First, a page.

Soft Skills for a Better Patient Experience

Written by Rose Torrento on Thursday, August 18, 2022 Posted in On the Job

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Healthcare is a relationship between patients who need care and the professionals who deliver it. Bringing these two sides together takes more than clinical treatment knowledge. Patient care creates an experience for both patient and provider. To facilitate the best possible healthcare experience, nurses must complement medical acumen with soft skills.

The importance of soft skills in nursing

Aspiring healthcare professionals spend years honing their technical skills. They attend school to acquire the necessary knowledge and earn the required qualifications. Nurses rely on an ever-expanding reservoir of clinical information to help them provide patients with accurate and effective treatment. Nursing students learn measurable, quantitative skills, including how to administer IV fluids, check vital signs, and perform examinations.

But these “hard skills” are only half of the equation. Nurses must also develop soft skills, which include the social and emotional intelligence to foster interpersonal relationships. Patients are more likely to perceive and respond to soft skills during care, so learning how to insert a catheter isn’t enough. Communication, sympathy, and attention to detail are critical to a positive patient experience.

Soft skills for patient care

Soft skills influence how nurses interact with patients and their loved ones. Certain soft skills are more applicable to patient care than others, including:

  • Communication. Nurses must be able to clearly explain treatment plans in a way patients will understand. They must also listen when patients speak and accurately communicate their needs to other healthcare team members.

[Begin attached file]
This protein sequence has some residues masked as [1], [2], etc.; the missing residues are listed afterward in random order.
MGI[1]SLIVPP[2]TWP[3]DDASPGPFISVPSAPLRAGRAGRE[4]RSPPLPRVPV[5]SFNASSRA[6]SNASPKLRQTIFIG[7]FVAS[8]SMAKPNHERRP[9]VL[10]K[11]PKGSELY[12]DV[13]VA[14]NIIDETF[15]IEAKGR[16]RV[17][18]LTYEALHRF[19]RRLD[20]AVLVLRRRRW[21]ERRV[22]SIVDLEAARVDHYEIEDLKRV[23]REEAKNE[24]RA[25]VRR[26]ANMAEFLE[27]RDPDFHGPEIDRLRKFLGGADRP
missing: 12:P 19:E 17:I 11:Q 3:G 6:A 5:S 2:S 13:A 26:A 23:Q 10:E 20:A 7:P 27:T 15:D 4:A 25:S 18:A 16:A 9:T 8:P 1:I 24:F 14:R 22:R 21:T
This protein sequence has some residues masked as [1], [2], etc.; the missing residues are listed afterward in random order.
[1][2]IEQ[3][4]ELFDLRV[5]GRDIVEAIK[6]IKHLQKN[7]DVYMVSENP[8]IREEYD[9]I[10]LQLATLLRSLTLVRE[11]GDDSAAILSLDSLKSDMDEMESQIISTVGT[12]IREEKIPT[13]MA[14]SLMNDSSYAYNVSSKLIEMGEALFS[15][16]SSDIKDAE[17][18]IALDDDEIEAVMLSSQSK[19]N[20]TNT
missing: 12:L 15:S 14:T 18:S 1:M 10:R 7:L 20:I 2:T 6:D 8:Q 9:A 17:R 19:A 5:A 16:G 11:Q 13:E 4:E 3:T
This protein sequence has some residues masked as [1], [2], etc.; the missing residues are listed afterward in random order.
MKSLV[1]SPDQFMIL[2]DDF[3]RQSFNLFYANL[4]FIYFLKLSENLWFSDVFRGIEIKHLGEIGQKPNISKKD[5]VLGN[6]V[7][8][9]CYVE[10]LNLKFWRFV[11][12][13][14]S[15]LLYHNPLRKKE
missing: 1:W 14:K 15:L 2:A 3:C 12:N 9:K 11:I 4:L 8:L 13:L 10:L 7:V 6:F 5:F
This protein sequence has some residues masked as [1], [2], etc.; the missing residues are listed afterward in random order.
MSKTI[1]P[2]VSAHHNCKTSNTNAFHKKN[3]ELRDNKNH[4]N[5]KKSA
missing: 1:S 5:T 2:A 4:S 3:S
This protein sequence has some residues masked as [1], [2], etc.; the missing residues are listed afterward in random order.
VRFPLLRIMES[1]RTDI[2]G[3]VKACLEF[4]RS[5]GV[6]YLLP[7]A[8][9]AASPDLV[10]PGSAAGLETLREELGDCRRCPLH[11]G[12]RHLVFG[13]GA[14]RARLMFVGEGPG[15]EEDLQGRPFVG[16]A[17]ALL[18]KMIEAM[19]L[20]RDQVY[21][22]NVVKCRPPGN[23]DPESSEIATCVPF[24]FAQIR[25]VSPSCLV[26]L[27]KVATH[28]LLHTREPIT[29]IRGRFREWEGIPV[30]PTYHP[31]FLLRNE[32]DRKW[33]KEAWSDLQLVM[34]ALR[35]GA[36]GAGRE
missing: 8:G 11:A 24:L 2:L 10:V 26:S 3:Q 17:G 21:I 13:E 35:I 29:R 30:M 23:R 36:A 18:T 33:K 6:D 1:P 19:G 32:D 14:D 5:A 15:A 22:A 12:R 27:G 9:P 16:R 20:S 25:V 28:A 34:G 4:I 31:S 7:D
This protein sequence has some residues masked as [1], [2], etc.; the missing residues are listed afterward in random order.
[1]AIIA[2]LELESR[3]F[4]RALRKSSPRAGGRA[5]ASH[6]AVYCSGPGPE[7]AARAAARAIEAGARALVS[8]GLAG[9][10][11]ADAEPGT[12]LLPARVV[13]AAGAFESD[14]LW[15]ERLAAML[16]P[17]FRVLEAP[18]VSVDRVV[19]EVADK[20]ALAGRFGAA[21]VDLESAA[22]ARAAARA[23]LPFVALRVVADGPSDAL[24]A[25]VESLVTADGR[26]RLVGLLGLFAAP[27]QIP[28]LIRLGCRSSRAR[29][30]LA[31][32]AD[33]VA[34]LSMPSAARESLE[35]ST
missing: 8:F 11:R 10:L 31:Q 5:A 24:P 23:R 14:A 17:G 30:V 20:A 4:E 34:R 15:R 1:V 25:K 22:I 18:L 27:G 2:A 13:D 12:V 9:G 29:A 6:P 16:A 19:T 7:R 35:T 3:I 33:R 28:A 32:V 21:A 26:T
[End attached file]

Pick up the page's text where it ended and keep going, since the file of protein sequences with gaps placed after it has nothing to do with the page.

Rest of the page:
• Compassion. A hospital stay can be scary. Whether patients experience stress while awaiting diagnosis, or frustration from a lapse in recovery, compassion and empathy can help them feel calm and improve their well-being.
  • Resilience. Nursing is a high-stress profession where anything can happen — and frequently does. Nurses must demonstrate resilience and keep their composure, regardless of the circumstances. In nursing, resilience means focusing on the patient in front of you even when problems arise elsewhere.
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Developing soft skills for nursing

There’s no textbook for teaching soft skills to nurses. Developing soft skills is an ongoing process, one nurses should practice on every shift. Every patient interaction is an opportunity to use and improve soft skills. Use these tools to enhance your soft skill set:

  • Self-reflection. Take stock of your strengths and weaknesses. Identify soft skills that need improvement, and brainstorm ways to apply them while administering patient care.
  • Daily habits. You can improve a soft skill by making time for it in your schedule. Pick a consistent time every day to organize patient tasks or practice techniques for stress relief.
  • Role models. Good healthcare managers lead by example. Observe how team leaders and other nurses interact with patients, families, and hospital staff. Note the soft skills they use to enhance the patient experience, and apply those to your own interactions.

Nurses cannot learn every soft skill overnight. Just as the medical field is always changing, nurses must work to continuously develop the necessary soft skills. Practicing soft skills is key to providing a better patient experience.

At Health Providers Choice, we encourage nurses to pursue excellence in professional development. If you’re looking for resources, don’t hesitate to reach out to your recruiter today. We support you on your mission to become the best healthcare professional you can be. Contact us online or call us today at 888-299-9800.

About the Author

Rose Torrento

Rosemarie Torrento has worked in health care for more than 26 years, beginning as a registered nurse in 1988. Early in her nursing career, Torrento worked as a freelance contract nurse before accepting a position in nursing administration. During her 17-year tenure in that role, she oversaw nursing employment and travel nurse contracting at a Level 1 Trauma Hospital in Michigan. Understanding the challenges travel nurses faced, Torrento founded Health Providers Choice Inc. (HPC) in 2003. Through Torrento’s extensive experience and her role as President and CEO, HPC provides travel placement of registered nurses and allied health professionals to hospital systems nationally.